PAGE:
Ice Cube is in a relaxed mood when we meet to chat about “Friday After Next,” the third film in the popular comedy franchise, this one written solely by the rapper himself. The film’s release marks quite the year for Cube whose ensemble film “Barbershop” was a surprise hit, by critics and audiences.
But it did have its detractors, with the Reverend Jesse Jackson up in arms over its politically incorrect comments on black American history. For Ice Cube, it’s a storm in the proverbial tea cup but unapologetically defends the film and the issues it raised. “Some people just cannot just leave they’re airs out the doors, you know” says Cube, in a veiled reference to Jackson.
“They’re always looking for something to be negative about or to figure out why this movie isn’t good for some four-year-old kid or something, you know, but it’s not done for that, you know, it’s done to laugh at.” Cube’s message to Jackson and his ilk is “To relax. Nobody is exact, you know, if you could talk about those guys. These people we talked about in the movie are not above comment. It was done in the movie by one character and everybody else jumped on his case for doing it, so it was just unfair and disappointing.”
At the same time as Cube was attacked by REVEREND Jackson, Samuel L. Jackson made his now famous remark that he would never act with a rapper on screen. Though the actor has back peddled since then, Cube nonetheless found Jackson’s remarks equally unfair, “because you can’t fault somebody because of where they come from; it’s not where you’re from it’s where you’re at; If a person got the chance to do it, ya do it. There are some rappers that can’t act and some actors who can’t act, so what’s the difference. If Samuel Jackson looks at people like myself, I’m takin’ no jobs from nobody. You know, I’ve given jobs, provided jobs, provided careers and he himself, has enough influence to produce some of these movies that he’s in, to hire some of his friends, like I hire MY friends, you know what I’m sayin’? So it’s just all about, not just sitting here throwin’ rocks and throwin’ stones, but doin’ something about it, instead of sayin’ what he’s not goin’ do, he should say what he IS goin’ do. When producing his next movie, make sure that some of these classically trained actors get a job. That’s what I’d do.”
Cube does put his money where his mouth is. Take his latest film, Friday After Next. “Lots of my friends are in that movie, on both sides of the camera.” It is also a different kind of comedy to the more socially satiric Barbershop. The third in the popular Friday franchise, Cube wrote this Christmas-themed script because he “felt that it was the right time to do another one. We had a good idea as far as the whole Christmas theme and you know, bringing Craig and Day- Day back in the hood and I just thought that it was right.”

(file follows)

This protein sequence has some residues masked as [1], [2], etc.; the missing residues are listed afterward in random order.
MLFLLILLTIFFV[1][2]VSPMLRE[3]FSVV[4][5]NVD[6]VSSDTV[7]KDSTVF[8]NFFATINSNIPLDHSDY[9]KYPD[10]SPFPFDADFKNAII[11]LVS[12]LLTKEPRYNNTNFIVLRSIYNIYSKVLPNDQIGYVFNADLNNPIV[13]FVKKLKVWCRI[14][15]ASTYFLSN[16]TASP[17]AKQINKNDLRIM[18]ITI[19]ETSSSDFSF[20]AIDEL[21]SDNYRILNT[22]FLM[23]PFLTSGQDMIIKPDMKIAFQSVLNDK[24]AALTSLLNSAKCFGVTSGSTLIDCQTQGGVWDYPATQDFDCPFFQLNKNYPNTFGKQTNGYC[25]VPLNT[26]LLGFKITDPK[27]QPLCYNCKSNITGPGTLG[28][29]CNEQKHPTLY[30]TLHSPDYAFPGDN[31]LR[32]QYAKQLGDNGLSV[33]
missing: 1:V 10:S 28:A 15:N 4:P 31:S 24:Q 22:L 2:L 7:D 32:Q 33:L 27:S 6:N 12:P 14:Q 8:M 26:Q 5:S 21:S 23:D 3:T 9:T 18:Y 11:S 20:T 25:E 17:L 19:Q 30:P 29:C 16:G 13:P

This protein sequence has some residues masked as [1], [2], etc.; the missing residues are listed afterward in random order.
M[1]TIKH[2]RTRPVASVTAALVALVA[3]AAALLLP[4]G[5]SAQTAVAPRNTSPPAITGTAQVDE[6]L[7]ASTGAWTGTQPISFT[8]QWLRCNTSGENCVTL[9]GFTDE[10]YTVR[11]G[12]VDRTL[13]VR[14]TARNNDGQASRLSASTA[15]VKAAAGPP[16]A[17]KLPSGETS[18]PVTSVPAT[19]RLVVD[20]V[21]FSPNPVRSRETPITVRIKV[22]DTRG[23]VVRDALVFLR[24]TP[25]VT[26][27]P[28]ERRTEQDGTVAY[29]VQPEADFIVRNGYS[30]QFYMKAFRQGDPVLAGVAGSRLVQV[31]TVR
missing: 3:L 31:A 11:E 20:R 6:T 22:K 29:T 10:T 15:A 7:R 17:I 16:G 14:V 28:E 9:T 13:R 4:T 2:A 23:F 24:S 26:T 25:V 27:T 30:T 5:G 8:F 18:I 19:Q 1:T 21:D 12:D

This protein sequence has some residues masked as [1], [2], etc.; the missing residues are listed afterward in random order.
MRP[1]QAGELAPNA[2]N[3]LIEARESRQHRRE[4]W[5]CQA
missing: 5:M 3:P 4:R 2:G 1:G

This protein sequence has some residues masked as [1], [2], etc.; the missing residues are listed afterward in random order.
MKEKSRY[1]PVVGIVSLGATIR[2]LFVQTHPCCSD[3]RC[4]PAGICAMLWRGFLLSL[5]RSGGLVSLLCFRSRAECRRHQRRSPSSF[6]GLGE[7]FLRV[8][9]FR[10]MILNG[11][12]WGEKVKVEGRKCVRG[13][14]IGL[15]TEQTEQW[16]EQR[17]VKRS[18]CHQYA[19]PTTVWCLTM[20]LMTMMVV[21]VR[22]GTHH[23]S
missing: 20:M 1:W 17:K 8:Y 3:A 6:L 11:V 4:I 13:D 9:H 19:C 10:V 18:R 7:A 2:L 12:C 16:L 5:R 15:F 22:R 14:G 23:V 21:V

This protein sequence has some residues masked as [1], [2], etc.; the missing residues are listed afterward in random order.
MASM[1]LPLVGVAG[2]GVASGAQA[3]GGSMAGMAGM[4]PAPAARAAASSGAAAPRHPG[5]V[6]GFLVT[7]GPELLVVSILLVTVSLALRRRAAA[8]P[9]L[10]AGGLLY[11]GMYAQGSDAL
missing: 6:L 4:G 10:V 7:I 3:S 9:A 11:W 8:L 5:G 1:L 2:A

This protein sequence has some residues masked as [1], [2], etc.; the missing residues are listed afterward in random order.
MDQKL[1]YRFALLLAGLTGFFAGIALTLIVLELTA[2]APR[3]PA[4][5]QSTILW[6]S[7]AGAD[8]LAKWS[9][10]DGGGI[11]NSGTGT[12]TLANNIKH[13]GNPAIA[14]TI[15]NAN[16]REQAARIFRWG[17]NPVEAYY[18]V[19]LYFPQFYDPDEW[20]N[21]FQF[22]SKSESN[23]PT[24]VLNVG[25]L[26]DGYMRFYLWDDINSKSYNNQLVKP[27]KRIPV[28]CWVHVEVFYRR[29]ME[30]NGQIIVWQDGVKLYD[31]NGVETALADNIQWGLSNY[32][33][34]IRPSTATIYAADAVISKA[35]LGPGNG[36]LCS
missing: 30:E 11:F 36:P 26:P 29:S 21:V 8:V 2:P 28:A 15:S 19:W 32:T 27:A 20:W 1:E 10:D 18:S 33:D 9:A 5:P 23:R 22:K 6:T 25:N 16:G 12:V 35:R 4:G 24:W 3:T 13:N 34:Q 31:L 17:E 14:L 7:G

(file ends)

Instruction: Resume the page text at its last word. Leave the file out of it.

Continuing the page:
Cube adds that “we wouldn’t take away from the first one or the second one – this movie could stand on its own and the bottom line with this movie is it’s just having fun. It’s not a social commentary like Barbershop. It’s kind of letting your hair down a little bit and going on this crazy one day ride with Craig and Day- Day.” In the film, Craig and Day-Day have finally moved out of their parents’ houses and into their own crib. The cousins work nights at a local mall as security guards. When their house is robbed on Christmas Eve they team up to track him down.
As the writer of the script, Cube made sure that Craig has his romantic interlude. In this case, he becomes close to the beautiful K.D. Aubert. Perhaps romantic isn’t the right word. “I think Friday movies they have a hint of what most movies have, that girl and boy chemistry, but it’s not a whole, to me, romantic, sex, love thing; that kinda thing is secondary. I really like all ways in all three of those movies, just kinda brushed the surface with it, more than diggin’ in and making it an issue, you know?”
But let’s be honest about this. He DID write the script and made sure there was a pretty girl in there somewhere. “Yeah,” he laughingly concedes. I mean I knew when I wrote it that whoever played that character had to be fine. So those are the little perks you get when you write the script.”
Acting isn’t the only thing on Cube’s mind. He still loves his music and is about to change record labels, arguing that his next album “could possibly be my best record.” Asked if the acting has tended to overshadow his music, Cube recalls having been “with a kind of inadequate company and their priority wasn’t really like a top of the music game. I always felt like I was always with the Clippers, so I want to be with the Lakers now,” he says smilingly. Let the Games begin.